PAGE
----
All-4-One – I Swear

First Hit #1: May 21, 1994

In 1994, two versions of I Swear became hits. One was by John Michael Montgomery, a country version with the requisite twang to be a hit on that part of the radio dial. The other was from All-4-One, which is sort of like Boyz II Men except higher in the alphabet. At the time, you could hear really any version of the song, they were both ubiquitous and only had the smallest possible variations between them. The version you liked indicated whether you liked a polished R&B vocal, or a bit of country twang.

I liked All-4-One version more, it was possibly the song that cemented part of my own musical tastes. Not that it gave me an enduring appreciation of R&B slow jams, but because it confirmed that I wasn’t a big fan of country music. If given the choice, I took All-4-One’s smooth vocal delivery and pleasing harmonies every time. The songs, otherwise identical, were separated purely by vocal style, and I liked one of those vocal styles a lot more than the other. People I knew didn’t agree, there were definitely friends and family who would rather listen to the country version of the song. But, to me, as cheesy as the song might have been, All-4-One was superior, because they had the best voices of the lot, and the superior vocal style.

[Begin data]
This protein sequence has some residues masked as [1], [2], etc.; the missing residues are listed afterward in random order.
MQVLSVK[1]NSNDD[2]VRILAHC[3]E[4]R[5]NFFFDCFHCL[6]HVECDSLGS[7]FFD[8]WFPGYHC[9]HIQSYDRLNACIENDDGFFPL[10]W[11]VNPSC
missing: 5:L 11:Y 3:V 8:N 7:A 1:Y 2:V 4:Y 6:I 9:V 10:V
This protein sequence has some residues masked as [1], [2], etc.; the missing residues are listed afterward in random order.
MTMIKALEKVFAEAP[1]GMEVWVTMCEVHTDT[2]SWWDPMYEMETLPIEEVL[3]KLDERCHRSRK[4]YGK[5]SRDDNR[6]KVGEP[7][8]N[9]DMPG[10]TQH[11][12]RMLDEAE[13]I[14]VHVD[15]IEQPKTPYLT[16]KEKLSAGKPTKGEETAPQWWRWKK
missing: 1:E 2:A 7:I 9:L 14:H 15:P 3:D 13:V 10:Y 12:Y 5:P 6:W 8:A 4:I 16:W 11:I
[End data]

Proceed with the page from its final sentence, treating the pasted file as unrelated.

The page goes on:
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2 Responses to All-4-One – I Swear

  1. RBerman says:

    Between All-4-Love (the band), and “All 4 Love” (the Color Me Badd song), and “All for Love” (the recent Bryan Adams/Sting/Rod Stewart Song), pop music in the early 90s appears to be in dire need of some new romantic notions.

    Country artists often re-appropriate pop songs of varying vintage, but it’s less common for a pop song to be a cover of a previous country song. Credit David Foster with recognizing this wedding tune as the potential mega-hit he made it with his R&B group du jour.

  2. tPenguinLTG says:

    I’d have to go with John Michael Montgomery, and I suppose part of that is my bias for the original version.

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